Tuesday, October 07, 2008

Quick Shots: Nick and Norah's Infinte Playlist

This is a Kat Dennings. I find her hot as hell. I can say that, because she is legal. I know this, because I wiki'd her. 2008-1986 = 22, suckas.

Since moving to this city last year, my supporting cast has become markedly more diverse: I now boast friends of different religious and sexual backgrounds, ensuring I can make insensitive comments about most demographics, because I have at least one friend in said demographic.

Yet most of these friends are limited to dee-effing it at work, so when my lesbian Amy asked me if I wanted to go see Nick and Norah's Infinite Playlist after work, I was a little surprised. After accounting for the whereabouts of everyone she would have asked instead of me, and because it was right after my shift at a movie theatre across the hall and Lady Trail would be out at her sign language class, I agreed. Thoughts, which go mildly spoilerish:

--Clearly, I am not this film's demographic. This is not to say I didn't enjoy it, but it's clearly not meant for me. Every generation, every segment of youth culture at a given time requires its 'movie where kids like them stay out all night doing nothing.' Back in my day, it was probably 'Dazed and Confused'. For the dumb kids of this generation, it was 'Superbad'. For the indie kids rocking the neon frame sunglasses and the scarves in the summer, it's Nick and Norah. It's a love letter for music nerds, and I can appreciate that, since once upon a time I used to be one. My issue might be with the type of music showcased.

--NY indie rock reigns supreme in this movie, and as a genre, it's music I have little patience for, and only recently gained some insight as to why that might be. I was flipping through the annual Da Capo anthology of music writing for this year, and read a rebuttal to a column by New Yorker critic Sasha Frere-Jones on the problems with indie rock. Topping the list: it has no soul. Read: it's not black enough. I'll leave Frere-Jones' column for you, but as expected it generated a sufficient level of ire in the music press upon its publication. One of the responses was from Slate's Carl Wilson, the piece collected in the Da Capo book. Wilson argues that Frere-Jones' problem isn't just the lack of musical miscegenation, it's an issue of class; indie rock isn't just the music of white kids, '...more blatantly upper-middle class and liberal-arts-college-based, and less self-aware or politicized about it.'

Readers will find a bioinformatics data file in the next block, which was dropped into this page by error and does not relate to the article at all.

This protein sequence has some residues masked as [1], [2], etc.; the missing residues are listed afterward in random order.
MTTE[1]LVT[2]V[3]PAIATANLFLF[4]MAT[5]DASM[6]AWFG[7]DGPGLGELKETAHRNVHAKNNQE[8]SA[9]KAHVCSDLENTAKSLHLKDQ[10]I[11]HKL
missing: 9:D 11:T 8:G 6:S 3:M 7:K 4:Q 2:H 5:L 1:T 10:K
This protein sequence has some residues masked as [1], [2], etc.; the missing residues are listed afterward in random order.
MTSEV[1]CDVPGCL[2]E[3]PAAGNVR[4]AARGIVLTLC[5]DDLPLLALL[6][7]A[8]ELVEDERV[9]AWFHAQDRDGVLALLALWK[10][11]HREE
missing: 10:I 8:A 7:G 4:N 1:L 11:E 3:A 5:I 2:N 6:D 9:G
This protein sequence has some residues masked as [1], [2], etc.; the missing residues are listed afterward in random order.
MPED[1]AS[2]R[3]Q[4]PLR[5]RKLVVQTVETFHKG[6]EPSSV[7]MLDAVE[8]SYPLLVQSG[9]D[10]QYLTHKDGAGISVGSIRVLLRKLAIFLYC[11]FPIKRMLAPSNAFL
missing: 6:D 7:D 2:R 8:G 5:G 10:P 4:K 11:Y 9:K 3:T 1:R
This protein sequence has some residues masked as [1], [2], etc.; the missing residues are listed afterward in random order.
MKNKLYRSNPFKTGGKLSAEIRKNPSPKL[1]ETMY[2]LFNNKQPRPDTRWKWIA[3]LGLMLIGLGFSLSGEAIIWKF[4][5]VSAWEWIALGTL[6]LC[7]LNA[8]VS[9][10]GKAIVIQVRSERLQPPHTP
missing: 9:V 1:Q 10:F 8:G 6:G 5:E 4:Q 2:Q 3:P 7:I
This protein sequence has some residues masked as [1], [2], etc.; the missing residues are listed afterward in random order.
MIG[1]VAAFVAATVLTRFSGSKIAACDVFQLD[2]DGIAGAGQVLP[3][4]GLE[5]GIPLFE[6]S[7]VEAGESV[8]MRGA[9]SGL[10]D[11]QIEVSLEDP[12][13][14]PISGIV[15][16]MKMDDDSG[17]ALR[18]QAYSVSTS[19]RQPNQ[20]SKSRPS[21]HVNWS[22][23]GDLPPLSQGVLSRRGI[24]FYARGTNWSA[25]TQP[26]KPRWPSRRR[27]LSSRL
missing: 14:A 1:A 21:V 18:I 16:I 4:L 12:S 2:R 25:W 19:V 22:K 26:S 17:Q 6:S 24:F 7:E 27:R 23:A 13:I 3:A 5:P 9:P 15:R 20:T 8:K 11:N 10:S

Wilson adds this makes the music less body-centric, more 'bookish and nerdy'. And as a drummer who listens to hip-hop 77 per cent of the time, that just doesn't click with me. Many arguments were had with coworkers the month we were playing Vampire Weekend regarding the danceability of it. Take a wager what side of the debate I stood on.

The characters in Nick and Norah love this stuff. They want plaintive guitar strumming and nonsensical, vaguely romantic lyrics. When something resembling hip-hop does take the stage, it's courtesy of a white guy in a Liberace jacket, to the dismay of everyone in attendance. Cool for them, but it ain't my bag. Well, !!!'s cool. I dig them. And Lady Trail plays the new TV On the Radio in the house, which is cool. But both those bands are familiar with groove.

--There's a really random plot point about orgasms that comes 3/4 through the movie out of nowhere, and doesn't really reach a worthy conclusion. While initially confused at its inclusion, I then remembered the movie was based on a teen novel, which made perfect sense.

--Where's Fluffy is the worst f*cking name for a band I have ever heard. Ever in life. The Dickaches, though, that's quality.

But it's a cute little movie, a fine enough distraction, and if you can still stand Michael Cera playing Michael Cera, you'll love it.


Anonymous Laurenonizzle said...

hahaha, nice callout on the 'Michael Cera playing Michael Cera' - so true. And I can't stand it anymore... though I would totally date him.

10:00 AM

Blogger The Trail said...

On the way out of the theatre, we were discussing what happens when he plays a criminal mastermind.

'Like, just find him...okay? And um, kill him. When you do. Find him.'

11:00 AM


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